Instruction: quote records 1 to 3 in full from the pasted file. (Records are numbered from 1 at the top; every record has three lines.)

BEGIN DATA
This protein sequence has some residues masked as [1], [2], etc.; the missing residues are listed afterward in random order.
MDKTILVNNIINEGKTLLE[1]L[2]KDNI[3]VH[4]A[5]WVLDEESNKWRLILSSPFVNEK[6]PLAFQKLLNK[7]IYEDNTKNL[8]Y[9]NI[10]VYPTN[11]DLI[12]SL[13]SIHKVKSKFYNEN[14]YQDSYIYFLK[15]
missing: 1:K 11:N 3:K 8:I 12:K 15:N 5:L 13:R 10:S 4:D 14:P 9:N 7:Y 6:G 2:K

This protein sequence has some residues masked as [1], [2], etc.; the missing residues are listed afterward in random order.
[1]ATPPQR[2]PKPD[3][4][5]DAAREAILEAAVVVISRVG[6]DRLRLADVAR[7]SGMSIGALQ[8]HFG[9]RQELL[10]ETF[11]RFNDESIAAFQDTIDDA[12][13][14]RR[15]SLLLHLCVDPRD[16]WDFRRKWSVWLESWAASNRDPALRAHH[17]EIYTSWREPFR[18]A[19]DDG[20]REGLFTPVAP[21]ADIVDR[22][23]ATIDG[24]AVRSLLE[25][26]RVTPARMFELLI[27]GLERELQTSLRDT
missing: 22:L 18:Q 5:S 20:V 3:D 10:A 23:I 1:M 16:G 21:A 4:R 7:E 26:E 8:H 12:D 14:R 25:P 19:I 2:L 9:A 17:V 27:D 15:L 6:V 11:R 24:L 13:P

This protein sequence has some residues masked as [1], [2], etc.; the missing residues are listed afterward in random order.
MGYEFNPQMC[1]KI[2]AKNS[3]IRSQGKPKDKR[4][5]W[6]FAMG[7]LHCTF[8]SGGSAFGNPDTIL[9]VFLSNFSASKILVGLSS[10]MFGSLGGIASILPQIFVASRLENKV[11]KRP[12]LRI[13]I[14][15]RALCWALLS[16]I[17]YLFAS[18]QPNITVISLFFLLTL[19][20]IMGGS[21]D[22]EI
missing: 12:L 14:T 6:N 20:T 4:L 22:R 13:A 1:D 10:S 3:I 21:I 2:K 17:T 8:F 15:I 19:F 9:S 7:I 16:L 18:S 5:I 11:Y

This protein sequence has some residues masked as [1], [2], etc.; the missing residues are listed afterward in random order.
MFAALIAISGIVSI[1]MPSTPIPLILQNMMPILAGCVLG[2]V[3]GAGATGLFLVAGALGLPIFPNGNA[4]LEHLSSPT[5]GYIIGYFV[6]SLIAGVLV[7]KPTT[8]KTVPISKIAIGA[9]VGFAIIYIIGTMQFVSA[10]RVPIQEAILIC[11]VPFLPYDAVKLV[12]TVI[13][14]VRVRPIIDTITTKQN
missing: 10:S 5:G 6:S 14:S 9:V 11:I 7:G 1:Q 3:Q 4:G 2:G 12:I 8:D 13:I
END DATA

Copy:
This protein sequence has some residues masked as [1], [2], etc.; the missing residues are listed afterward in random order.
MDKTILVNNIINEGKTLLE[1]L[2]KDNI[3]VH[4]A[5]WVLDEESNKWRLILSSPFVNEK[6]PLAFQKLLNK[7]IYEDNTKNL[8]Y[9]NI[10]VYPTN[11]DLI[12]SL[13]SIHKVKSKFYNEN[14]YQDSYIYFLK[15]
missing: 1:K 11:N 3:K 8:I 12:K 15:N 5:L 13:R 10:S 4:D 14:P 9:N 7:Y 6:G 2:K

This protein sequence has some residues masked as [1], [2], etc.; the missing residues are listed afterward in random order.
[1]ATPPQR[2]PKPD[3][4][5]DAAREAILEAAVVVISRVG[6]DRLRLADVAR[7]SGMSIGALQ[8]HFG[9]RQELL[10]ETF[11]RFNDESIAAFQDTIDDA[12][13][14]RR[15]SLLLHLCVDPRD[16]WDFRRKWSVWLESWAASNRDPALRAHH[17]EIYTSWREPFR[18]A[19]DDG[20]REGLFTPVAP[21]ADIVDR[22][23]ATIDG[24]AVRSLLE[25][26]RVTPARMFELLI[27]GLERELQTSLRDT
missing: 22:L 18:Q 5:S 20:V 3:D 10:A 23:I 1:M 16:G 21:A 4:R 7:E 26:E 8:H 12:D 14:R 25:P 19:I 2:L 9:A 17:V 27:D 15:L 6:V 11:R 24:L 13:P

This protein sequence has some residues masked as [1], [2], etc.; the missing residues are listed afterward in random order.
MGYEFNPQMC[1]KI[2]AKNS[3]IRSQGKPKDKR[4][5]W[6]FAMG[7]LHCTF[8]SGGSAFGNPDTIL[9]VFLSNFSASKILVGLSS[10]MFGSLGGIASILPQIFVASRLENKV[11]KRP[12]LRI[13]I[14][15]RALCWALLS[16]I[17]YLFAS[18]QPNITVISLFFLLTL[19][20]IMGGS[21]D[22]EI
missing: 12:L 14:T 6:N 20:T 4:L 22:R 13:A 1:D 10:S 3:I 21:I 2:K 17:T 8:F 15:I 19:F 9:S 7:I 16:L 18:S 5:I 11:Y